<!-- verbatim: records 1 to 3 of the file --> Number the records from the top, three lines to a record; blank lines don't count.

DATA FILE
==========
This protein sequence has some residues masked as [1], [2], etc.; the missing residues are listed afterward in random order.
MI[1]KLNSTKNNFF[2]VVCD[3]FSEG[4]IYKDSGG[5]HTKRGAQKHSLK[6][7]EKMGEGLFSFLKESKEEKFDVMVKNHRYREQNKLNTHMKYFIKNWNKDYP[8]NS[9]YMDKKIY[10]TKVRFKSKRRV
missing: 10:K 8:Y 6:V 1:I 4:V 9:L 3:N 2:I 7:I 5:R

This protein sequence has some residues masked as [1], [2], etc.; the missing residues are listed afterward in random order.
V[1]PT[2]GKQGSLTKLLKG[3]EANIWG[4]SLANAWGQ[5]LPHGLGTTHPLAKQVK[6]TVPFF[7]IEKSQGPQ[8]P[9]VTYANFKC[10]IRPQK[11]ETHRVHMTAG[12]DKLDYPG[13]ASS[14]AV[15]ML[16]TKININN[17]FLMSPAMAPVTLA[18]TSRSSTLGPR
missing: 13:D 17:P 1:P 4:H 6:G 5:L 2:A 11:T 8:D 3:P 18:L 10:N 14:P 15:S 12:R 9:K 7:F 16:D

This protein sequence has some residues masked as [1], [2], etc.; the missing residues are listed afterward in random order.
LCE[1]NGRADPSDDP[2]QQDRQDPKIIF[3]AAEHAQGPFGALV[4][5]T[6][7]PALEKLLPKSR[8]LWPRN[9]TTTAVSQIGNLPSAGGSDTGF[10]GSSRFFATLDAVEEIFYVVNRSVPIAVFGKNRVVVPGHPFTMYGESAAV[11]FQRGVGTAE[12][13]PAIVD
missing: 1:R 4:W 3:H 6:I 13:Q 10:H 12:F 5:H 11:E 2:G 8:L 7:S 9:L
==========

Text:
This protein sequence has some residues masked as [1], [2], etc.; the missing residues are listed afterward in random order.
MI[1]KLNSTKNNFF[2]VVCD[3]FSEG[4]IYKDSGG[5]HTKRGAQKHSLK[6][7]EKMGEGLFSFLKESKEEKFDVMVKNHRYREQNKLNTHMKYFIKNWNKDYP[8]NS[9]YMDKKIY[10]TKVRFKSKRRV
missing: 10:K 8:Y 6:V 1:I 4:V 9:L 3:N 2:I 7:I 5:R

This protein sequence has some residues masked as [1], [2], etc.; the missing residues are listed afterward in random order.
V[1]PT[2]GKQGSLTKLLKG[3]EANIWG[4]SLANAWGQ[5]LPHGLGTTHPLAKQVK[6]TVPFF[7]IEKSQGPQ[8]P[9]VTYANFKC[10]IRPQK[11]ETHRVHMTAG[12]DKLDYPG[13]ASS[14]AV[15]ML[16]TKININN[17]FLMSPAMAPVTLA[18]TSRSSTLGPR
missing: 13:D 17:P 1:P 4:H 6:G 5:L 2:A 11:T 8:D 3:P 18:L 10:N 14:P 15:S 12:R 9:K 7:F 16:D

This protein sequence has some residues masked as [1], [2], etc.; the missing residues are listed afterward in random order.
LCE[1]NGRADPSDDP[2]QQDRQDPKIIF[3]AAEHAQGPFGALV[4][5]T[6][7]PALEKLLPKSR[8]LWPRN[9]TTTAVSQIGNLPSAGGSDTGF[10]GSSRFFATLDAVEEIFYVVNRSVPIAVFGKNRVVVPGHPFTMYGESAAV[11]FQRGVGTAE[12][13]PAIVD
missing: 1:R 4:W 3:H 6:I 13:Q 10:H 12:F 5:H 11:E 2:G 8:L 7:S 9:L